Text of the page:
One notices something when it is no longer there. One feels the sun’s warm rays best when one steps into them. – This experiential theory based on the principle of contrast is ultimately limited, but it serves one well. Bresson’s characters – whether Michel, Mouchette, the donkey Balthazar, Yvon – are agents that pass through life in a full, rich and bumpy way. They are free agents, in the sense that they are free to live (and die), and they are also open agents – because they as characters are so crystalline, and so tied to the movements of fate, spectator “identification” with them is so easy. And so hard. Once you can transpose yourself and your feelings into these receptacles, however, a world of emotion opens up.

* * *

In his Notes on the Cinematographer (Quartet, London, 1986), Bresson stresses that his films’ components in themselves (shots, movements, etc.) are inefficacious, that it’s always a film’s totality that produces the meaning. The ellipses? – The stuff that seeps through the cracks in the narrative is golden. As a viewer, to suddenly be confronted by a new event or problem, without the linear line or gradual build-up to it presented also, means to be lost at sea momentarily, and you have to quickly assimilate that event. And you assimilate it by putting yourself in the character’s soul, and feeling the full force of that new event, feeling it afresh, in its essence. Bresson presents such (turns of) events as if they were happening to you – what a trick!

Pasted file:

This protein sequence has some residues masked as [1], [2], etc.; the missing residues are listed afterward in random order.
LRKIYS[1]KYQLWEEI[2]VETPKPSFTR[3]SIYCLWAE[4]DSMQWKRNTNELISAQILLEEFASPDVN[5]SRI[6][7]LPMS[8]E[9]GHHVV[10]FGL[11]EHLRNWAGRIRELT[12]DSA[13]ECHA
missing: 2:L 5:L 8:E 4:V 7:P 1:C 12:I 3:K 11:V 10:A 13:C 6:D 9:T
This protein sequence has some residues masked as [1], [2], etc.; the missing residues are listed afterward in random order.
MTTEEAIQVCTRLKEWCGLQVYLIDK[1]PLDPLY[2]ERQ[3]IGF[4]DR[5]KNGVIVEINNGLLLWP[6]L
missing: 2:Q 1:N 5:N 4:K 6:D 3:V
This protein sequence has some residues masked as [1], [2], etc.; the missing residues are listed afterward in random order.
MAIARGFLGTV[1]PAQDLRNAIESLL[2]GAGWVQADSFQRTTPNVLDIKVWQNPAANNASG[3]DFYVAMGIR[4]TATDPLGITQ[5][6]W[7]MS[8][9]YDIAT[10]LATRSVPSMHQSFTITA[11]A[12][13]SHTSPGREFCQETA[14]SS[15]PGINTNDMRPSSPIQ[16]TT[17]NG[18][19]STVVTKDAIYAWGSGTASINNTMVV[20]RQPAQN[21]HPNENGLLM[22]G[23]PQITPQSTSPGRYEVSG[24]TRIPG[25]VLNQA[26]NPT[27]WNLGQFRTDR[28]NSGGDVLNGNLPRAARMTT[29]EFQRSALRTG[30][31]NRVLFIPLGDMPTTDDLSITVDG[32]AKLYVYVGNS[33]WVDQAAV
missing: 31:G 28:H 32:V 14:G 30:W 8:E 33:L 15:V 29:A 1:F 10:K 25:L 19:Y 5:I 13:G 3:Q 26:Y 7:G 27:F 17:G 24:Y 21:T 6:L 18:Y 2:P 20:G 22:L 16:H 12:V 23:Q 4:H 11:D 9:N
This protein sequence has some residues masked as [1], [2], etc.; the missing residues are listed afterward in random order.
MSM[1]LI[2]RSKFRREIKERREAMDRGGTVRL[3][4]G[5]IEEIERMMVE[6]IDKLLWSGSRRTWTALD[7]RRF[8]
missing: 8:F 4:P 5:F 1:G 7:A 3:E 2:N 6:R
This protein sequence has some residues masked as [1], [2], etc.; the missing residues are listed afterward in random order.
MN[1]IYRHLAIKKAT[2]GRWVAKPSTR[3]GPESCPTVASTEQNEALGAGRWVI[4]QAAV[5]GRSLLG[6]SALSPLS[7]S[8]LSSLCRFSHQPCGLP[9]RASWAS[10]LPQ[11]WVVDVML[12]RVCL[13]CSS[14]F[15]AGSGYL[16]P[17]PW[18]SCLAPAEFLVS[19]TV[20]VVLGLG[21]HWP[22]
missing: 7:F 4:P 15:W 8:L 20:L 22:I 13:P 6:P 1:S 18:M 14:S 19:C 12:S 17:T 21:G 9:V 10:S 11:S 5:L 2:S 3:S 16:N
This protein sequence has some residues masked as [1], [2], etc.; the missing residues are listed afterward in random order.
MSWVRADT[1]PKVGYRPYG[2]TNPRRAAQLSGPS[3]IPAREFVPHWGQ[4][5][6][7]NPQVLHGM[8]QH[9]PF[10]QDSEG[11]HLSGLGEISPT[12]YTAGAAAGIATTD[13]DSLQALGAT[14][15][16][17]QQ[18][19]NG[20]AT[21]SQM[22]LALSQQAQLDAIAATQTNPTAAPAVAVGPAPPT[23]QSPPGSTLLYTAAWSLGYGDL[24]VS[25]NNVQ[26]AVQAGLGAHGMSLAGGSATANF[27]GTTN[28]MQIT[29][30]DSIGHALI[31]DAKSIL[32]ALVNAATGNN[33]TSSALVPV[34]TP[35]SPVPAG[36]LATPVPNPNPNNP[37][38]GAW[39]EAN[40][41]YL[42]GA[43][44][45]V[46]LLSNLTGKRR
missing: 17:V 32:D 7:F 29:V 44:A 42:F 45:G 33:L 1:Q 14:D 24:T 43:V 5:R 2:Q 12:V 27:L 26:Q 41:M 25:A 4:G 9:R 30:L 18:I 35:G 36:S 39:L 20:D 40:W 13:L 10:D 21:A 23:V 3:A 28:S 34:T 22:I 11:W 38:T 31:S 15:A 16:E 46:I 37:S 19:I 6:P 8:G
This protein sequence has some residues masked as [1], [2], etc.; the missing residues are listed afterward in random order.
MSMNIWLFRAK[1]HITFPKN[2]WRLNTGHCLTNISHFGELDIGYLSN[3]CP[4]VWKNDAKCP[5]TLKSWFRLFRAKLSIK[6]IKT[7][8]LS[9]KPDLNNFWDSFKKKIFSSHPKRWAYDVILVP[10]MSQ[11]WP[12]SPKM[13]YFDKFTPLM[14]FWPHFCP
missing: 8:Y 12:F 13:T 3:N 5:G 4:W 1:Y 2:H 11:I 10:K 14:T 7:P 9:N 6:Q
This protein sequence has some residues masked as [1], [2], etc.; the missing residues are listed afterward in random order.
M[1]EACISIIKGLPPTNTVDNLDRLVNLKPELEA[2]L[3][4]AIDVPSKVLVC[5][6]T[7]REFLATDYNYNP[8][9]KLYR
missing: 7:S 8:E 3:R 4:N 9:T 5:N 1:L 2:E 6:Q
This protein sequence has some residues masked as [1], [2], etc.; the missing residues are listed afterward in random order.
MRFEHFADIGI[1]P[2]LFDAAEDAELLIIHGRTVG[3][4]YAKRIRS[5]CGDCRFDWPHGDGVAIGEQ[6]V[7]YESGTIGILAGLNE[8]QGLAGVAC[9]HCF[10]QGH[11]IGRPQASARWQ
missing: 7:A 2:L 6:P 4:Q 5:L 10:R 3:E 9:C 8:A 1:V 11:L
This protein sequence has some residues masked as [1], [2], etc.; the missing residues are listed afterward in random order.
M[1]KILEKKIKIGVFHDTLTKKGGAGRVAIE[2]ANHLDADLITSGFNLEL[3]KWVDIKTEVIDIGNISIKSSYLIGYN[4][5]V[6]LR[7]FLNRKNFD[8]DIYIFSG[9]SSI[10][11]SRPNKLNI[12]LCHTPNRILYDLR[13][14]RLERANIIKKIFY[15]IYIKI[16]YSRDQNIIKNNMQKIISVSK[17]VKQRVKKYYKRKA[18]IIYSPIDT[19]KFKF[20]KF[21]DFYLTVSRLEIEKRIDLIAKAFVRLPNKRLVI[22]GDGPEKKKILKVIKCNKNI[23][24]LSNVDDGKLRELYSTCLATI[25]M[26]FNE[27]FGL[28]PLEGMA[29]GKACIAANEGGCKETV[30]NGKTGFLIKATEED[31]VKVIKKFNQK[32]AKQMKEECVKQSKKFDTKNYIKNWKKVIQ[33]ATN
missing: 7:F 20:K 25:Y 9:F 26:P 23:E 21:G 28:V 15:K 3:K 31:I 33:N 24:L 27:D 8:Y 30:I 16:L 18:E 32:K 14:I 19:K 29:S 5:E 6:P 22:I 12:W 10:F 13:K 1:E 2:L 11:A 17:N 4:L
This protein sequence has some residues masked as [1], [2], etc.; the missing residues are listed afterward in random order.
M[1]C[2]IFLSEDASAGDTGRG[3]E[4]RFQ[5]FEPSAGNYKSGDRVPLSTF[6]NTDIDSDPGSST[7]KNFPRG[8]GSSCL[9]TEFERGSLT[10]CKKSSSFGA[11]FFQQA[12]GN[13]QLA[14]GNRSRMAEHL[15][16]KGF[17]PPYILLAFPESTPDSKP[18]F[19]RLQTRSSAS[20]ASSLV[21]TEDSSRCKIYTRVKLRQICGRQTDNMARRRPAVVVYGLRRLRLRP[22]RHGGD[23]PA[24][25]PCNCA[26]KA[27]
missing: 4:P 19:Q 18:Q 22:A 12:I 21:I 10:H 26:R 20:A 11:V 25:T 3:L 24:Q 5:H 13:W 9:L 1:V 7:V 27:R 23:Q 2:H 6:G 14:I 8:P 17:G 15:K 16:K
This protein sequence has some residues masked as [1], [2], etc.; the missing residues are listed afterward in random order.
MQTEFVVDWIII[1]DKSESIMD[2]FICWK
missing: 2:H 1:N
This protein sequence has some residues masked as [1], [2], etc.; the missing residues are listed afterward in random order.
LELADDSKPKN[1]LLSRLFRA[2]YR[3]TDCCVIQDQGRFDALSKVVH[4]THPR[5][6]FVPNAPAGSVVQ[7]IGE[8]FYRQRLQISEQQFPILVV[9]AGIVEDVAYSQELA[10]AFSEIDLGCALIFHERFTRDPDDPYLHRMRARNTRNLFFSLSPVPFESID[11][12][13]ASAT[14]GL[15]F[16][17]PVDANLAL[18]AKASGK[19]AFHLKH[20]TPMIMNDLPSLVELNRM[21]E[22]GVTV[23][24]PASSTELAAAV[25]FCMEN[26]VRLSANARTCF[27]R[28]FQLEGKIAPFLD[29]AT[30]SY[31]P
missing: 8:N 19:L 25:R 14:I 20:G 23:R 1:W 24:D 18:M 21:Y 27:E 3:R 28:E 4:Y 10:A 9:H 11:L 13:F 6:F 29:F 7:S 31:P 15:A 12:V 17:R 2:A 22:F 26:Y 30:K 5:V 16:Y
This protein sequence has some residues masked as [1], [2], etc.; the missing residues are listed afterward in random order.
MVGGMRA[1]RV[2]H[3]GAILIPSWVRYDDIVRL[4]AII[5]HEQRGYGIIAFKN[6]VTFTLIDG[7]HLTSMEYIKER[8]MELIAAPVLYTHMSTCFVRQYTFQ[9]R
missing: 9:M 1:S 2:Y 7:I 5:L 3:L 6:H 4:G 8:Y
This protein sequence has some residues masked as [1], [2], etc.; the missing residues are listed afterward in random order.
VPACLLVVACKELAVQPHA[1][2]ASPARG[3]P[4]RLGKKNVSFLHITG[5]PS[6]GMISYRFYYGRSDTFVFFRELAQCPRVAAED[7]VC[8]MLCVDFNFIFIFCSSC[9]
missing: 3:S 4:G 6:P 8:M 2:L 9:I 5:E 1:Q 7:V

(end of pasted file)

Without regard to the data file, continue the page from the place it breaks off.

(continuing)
* * *

After he made his last film, Bresson involved himself with photography, and some of this work was exhibited. Also, his connection to painting is well known. His films have a remarkable still quality, but it is not an experimental still quality à la Akerman or Warhol, or a ghostly still quality à la Mizoguchi – his stillness is sharp, angular, dynamic (increasingly so in the later films). A cut in Bresson is not as jarring as, say, a cut in Godard, but it is certainly surprising. Bresson likes to cut to the money shot: in Pickpocket, the first instant we see Michel is with him in pickpocketing stance; in Mouchette, the unexpected opening shot is the mother’s lament (as if Mouchette had already died); in Lancelot du Lac (1974), there are all those sudden shots of riderless horses (such an index of “absence” it’s almost comic). This is a well known theory of art: the less that is there, the more the viewer has to do.